30.08.2016 - 30.08.2016
Today was a very full day as I made my way from Tallinn, Estonia to Riga, Latvia. There are several buses and trains that travel between the two cities, but I found a guided shuttle tour that makes several stops along the way; the entire tour lasts about 12 hours.
The morning was another gray and cloudy one, but there was no rain as I made my way back into the city center with my luggage. I was quite surprised by the number of people who were going on this tour; there were 16 of us in total and we were split into two groups of 8. Thankfully I ended up with the group of younger people (20s and 30s); thankfully the older crowd grouped up together. In my group was a couple from London (Tom and Jenny); a couple from the States, but who live in London (Albert and... I forget her name); a guy from Germany (Felix); and a mother and son from Dublin (I forget their names). Albert is from Seattle as well and he went to school at Duke, though he enjoyed NC and the South.
After a 2-hour drive, we made our first stop in the charming village of Viljandi, where we got to explore the ruins of an old castle. The ruins were nestled in a forest area with a river running behind it. It was really nice to get to explore the area. I was amazed that the ruins were sitting out in the open, no efforts to maintain their integrity, no barriers to prevent people from climbing all over them; this would hold true for all ruins in Estonia and Latvia that we saw.
Our second stop was only about 40 minutes away in the town of Helme. We saw some more stone ruins here as well before making our way down to an old limestone cave. The "cave" was really just a large hallowed out area with another room next to it; there was a smaller tunnel that led deeper into the cave (one would have to crawl on all 4s to go through the tunnel). The cave used to extended far deeper, but large sections have collapsed.
Our final stop in Estonia was at a bizarre museum in Valga that focused on the military of the Soviet era. On display were several uniforms, guns, and various adds and ends. It was a small museum and we walked through it in about ten minutes before heading outside, where there were several old military vehicles on display (army trucks, small tanks, a helicopter). Our guide mentioned that some people rent out the space for weddings, which surprised us all. The highlight of the museum was a recreation of a forest hideout that was used after the Second World War by the Estonians who fought against the Soviets. It was a wooden bunker buried underground with some bunk-beds, which the museum lets people rent out and stay overnight in!
We stopped at a local restaurant for lunch as well. I had a delicious roast duck with cabbage with a local beer; for dessert I had white chocolate creme brulee. By this point it was 15:30 and the food gave us all some much needed energy. After lunch we crossed the border into Latvia (the town of Valga is on the border).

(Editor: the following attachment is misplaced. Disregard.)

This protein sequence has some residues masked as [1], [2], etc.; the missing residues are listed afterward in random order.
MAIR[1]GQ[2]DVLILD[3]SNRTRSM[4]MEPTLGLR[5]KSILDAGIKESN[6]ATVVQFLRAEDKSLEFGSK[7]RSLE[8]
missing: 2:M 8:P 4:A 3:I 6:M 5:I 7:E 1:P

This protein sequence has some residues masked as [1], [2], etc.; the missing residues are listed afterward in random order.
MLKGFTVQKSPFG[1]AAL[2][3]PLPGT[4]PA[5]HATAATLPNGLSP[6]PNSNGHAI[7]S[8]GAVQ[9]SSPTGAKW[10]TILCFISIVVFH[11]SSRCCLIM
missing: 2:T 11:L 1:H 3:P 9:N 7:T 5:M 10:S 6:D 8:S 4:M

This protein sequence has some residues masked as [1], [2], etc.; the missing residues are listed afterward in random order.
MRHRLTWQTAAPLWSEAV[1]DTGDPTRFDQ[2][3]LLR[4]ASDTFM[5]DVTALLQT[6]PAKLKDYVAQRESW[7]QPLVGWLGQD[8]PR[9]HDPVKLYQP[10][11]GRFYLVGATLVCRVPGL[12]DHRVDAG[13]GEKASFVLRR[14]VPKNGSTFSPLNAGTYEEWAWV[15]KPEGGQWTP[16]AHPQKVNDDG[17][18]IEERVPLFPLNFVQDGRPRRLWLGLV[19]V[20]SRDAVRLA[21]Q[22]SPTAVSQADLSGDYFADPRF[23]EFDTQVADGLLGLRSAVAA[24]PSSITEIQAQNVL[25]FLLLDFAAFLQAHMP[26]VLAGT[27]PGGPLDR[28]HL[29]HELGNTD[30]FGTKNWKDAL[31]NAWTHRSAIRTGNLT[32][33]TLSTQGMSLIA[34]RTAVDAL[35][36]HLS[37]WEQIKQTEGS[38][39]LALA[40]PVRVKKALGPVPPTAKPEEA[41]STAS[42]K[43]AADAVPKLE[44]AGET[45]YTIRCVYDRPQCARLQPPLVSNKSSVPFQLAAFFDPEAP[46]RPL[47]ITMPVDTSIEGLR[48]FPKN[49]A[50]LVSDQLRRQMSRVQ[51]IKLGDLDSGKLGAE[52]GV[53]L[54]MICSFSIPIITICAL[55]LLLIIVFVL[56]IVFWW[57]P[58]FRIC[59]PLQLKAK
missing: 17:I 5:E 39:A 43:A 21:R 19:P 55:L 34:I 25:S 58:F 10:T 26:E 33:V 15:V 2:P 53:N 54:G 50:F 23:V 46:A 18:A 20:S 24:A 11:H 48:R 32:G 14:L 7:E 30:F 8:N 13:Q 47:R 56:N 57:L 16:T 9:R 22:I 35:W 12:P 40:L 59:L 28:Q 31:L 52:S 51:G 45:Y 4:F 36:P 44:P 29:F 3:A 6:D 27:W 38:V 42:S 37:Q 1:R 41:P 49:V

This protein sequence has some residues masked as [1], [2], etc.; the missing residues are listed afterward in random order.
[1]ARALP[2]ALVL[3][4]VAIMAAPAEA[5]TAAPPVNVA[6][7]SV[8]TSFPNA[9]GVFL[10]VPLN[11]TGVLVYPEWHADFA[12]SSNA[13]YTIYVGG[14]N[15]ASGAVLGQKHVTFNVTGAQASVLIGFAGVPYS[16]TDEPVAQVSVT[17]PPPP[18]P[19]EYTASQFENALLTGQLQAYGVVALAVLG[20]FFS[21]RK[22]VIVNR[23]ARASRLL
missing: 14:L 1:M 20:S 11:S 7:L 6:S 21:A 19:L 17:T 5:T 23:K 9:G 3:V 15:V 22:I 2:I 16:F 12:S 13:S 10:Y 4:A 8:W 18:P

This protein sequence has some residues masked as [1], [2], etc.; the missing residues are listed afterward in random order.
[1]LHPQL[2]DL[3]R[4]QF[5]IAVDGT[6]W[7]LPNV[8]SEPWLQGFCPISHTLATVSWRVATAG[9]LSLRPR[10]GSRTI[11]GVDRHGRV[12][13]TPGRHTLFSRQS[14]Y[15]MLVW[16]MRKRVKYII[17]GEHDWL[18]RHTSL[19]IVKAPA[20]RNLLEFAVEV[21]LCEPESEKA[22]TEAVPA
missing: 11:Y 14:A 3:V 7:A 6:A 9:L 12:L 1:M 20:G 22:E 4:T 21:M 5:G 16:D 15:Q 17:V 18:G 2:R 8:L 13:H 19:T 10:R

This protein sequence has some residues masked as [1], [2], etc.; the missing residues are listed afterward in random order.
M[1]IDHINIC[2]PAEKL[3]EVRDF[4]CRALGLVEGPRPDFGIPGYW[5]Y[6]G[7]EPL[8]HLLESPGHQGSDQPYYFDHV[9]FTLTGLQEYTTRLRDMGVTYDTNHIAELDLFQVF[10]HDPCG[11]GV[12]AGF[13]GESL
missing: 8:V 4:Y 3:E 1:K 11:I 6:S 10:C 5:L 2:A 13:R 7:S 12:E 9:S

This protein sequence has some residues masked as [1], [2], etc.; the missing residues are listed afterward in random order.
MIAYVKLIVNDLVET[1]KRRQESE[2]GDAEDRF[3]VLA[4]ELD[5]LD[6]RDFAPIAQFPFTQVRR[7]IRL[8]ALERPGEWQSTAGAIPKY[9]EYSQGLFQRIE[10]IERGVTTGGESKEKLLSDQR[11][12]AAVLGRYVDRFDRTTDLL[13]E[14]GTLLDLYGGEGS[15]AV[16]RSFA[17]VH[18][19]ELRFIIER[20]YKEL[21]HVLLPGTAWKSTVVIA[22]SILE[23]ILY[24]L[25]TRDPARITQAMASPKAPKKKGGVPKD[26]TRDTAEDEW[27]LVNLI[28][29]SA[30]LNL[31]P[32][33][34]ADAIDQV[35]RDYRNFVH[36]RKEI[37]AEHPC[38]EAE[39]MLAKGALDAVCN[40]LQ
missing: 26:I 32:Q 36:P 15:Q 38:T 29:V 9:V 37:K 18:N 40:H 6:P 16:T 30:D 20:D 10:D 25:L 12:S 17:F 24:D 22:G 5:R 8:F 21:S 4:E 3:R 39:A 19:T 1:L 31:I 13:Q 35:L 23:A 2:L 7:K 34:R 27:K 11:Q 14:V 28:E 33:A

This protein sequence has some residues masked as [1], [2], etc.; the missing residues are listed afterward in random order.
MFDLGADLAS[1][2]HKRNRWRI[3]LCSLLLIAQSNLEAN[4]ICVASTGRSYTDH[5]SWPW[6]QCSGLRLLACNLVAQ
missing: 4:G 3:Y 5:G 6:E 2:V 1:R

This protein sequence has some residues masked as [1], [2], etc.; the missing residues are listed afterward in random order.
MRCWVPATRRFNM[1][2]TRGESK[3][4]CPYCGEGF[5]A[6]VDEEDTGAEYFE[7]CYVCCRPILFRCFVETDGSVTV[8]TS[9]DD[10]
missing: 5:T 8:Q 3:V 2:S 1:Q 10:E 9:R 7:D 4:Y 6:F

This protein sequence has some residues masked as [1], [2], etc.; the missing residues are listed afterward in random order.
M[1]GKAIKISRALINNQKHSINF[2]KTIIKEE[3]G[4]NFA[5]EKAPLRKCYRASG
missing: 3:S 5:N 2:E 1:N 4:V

Up first in Latvia was Sietiniezis, where we got to explore some spectacular limestone cliffs. We drove into the national park, which was very beautiful: trees and greenery surrounded us. We had to hike a bit into the park to reach the cliffs, avoiding the large puddles of water and patches of thick mud (the rain had come and go throughout the day, but somehow we were lucky enough to avoid the rain at each of our stops). The path led us up and down along the cliffs, which people had carved their names into. Another interesting feature of the cliffs are numerous small holes burrowed into them by bees: the bees burrow in, leave their nectar and then leave; often wasps come in and start living in the holes.
Another 20 minute drive and we stopped in the town of Cesis. This town was very quiet and seemed almost abandoned as we didn't really see many people. There was a very nice manor house nestled in among some castle ruins. This castle, like the others, was destroyed and abandoned during the Great Northern War between Imperial Russia and Sweden in the early 1700s.
The sixth and final stop was at the bobsled track in Sigulda. The track itself is a replica of the track that was built for the 1984 Winter Olympics in Sarajevo; the track is still used and the Russian team even uses it for training. During the summer months, tourists can ride a sled on wheels; during the summer one can ride and actual bobsled. We went to the top level, where the men's teams start from, and then walked down on the track itself. It sounds silly, but we were all blown away by getting to see something like this up close - and especially getting to go out and walk on the track itself (and not the path running along the track).
We finally reached the old town area of Riga just after 21:00 (right on time!). Thankfully my hotel was only a five minute walk away from our drop off point. The room I have is quite large, with a separate kitchen area and sleeping area. I dropped off my luggage and then headed back out to grab a quick bite to eat for dinner.